The cost of the average drug plan is under $30/mo, which barely pays for 1 prescription. The Coverage Gap (donut hole) was meant to control drug costs and keep the program sustainable. Here’s how it works:
THERE ARE 4 “STAGES” IN A DRUG PLAN (based on a calendar year):
2. Initial Coverage
3. Coverage Gap (donut hole)
4. Catastrophic Coverage
If your plan has a deductible, you pay 100% for your meds until the deductible has been satisfied.
2. INITIAL COVERAGE
In this stage, you pay the plan’s copays for your meds
3. COVERAGE GAP (Donut Hole)
Medicare tracks the retail cost of the drugs you take. If the retail cost of your medications goes over $4,130 in the calendar year (2021), you enter the Coverage Gap (donut hole). During this stage, you no longer pay your copays. Instead, you pay about 25% of the cost of your meds.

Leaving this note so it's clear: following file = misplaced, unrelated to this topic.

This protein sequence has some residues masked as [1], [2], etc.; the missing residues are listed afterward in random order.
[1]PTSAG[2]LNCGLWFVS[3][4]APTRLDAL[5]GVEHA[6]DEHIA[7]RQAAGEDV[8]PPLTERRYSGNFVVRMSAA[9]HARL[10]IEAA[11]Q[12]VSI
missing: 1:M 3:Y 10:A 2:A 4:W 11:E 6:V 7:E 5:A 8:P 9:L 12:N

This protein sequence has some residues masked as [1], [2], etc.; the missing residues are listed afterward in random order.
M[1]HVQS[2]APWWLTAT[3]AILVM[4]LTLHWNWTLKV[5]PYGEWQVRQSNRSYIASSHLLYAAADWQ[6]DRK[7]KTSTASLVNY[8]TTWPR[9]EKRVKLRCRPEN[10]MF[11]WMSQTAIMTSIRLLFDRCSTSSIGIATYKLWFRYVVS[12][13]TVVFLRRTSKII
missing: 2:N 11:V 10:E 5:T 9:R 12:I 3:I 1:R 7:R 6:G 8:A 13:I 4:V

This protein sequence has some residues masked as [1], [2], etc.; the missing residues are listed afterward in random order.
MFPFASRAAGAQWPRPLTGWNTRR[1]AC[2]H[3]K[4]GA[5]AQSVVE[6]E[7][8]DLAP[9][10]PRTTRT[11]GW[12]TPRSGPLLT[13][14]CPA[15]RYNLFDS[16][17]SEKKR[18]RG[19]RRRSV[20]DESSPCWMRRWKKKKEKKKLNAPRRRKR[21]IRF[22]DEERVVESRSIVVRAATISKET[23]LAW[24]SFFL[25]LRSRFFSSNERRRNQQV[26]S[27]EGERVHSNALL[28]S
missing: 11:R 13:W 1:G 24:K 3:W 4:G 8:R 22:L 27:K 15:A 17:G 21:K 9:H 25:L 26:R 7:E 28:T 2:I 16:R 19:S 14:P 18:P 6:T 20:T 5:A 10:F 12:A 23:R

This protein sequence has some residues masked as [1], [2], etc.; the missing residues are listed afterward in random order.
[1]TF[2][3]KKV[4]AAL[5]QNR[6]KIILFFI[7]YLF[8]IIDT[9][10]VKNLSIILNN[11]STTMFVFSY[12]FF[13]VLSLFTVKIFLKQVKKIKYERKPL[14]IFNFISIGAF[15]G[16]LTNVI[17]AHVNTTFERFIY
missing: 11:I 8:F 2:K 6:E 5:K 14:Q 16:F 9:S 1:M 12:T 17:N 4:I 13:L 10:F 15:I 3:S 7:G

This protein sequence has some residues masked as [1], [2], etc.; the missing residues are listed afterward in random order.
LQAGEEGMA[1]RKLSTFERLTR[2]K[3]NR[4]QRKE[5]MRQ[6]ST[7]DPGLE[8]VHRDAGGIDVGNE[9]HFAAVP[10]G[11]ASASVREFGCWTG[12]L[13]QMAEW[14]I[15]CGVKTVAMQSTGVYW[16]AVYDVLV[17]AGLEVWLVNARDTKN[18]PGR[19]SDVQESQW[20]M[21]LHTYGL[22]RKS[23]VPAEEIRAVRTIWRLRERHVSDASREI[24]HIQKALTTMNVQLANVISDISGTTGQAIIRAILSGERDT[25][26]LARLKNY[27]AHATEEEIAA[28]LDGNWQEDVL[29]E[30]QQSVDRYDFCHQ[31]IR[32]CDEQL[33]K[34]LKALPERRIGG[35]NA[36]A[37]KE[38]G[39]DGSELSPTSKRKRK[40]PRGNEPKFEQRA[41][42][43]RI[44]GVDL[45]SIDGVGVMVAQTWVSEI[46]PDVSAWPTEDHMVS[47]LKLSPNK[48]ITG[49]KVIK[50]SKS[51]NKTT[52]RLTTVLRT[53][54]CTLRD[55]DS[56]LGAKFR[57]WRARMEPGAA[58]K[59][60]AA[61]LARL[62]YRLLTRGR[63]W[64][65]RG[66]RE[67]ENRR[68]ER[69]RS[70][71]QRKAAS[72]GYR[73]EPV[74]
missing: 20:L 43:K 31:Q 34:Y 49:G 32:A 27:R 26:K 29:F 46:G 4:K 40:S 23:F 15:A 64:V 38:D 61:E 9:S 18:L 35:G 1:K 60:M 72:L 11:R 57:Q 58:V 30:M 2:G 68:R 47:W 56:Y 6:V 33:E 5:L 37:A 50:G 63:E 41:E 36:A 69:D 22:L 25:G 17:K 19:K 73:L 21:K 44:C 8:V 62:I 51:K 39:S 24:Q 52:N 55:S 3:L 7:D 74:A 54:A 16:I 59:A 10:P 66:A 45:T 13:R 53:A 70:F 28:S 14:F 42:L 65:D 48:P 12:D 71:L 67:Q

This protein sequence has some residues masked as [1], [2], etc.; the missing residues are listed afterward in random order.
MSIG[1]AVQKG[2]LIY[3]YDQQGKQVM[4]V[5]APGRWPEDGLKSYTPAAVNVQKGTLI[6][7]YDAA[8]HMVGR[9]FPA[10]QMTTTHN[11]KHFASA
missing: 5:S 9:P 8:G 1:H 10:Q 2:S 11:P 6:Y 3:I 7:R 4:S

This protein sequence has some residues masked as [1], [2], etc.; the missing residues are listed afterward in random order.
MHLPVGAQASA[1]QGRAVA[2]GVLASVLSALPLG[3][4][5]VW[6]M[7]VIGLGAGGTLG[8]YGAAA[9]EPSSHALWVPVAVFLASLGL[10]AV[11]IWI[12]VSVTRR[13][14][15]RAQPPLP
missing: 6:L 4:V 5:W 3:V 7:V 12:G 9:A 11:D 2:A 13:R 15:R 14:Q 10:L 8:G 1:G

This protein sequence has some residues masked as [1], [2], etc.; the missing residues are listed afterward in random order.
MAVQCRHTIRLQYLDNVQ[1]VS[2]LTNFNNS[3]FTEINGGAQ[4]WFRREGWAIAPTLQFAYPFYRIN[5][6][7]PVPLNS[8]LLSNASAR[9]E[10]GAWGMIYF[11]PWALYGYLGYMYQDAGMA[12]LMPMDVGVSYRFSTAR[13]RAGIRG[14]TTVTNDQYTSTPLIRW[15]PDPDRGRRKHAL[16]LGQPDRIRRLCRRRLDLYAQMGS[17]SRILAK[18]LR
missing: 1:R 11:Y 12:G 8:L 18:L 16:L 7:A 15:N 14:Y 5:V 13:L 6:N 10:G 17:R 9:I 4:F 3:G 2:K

Nobody likes to pay more for their meds, but consider this… there was NO Medicare drug coverage until George W. Bush signed it into law in 2006. And you used to have to pay 100% of your drug costs in the coverage gap (donut hole). Now you only pay 25% and that figure gets lower and lower every year.
4. CATASTROPHIC COVERAGE
After your yearly out-of-pocket drug costs reaches $6,550, you exit the Coverage Gap (donut hole) and go into the “Catastrophic Coverage” stage. In this final stage, you will pay:
* 5% Coinsurance or $3.70 copay for generic drugs (whichever is greater)
* 5% Coinsurance or $9.20 for non-generic drugs (whichever is greater)
Author: Neil Steinman
Neil Steinman is the principal of Orange County Health & Life Insurance in Orange County, CA – and has been serving the needs of California residents for nearly 20 years.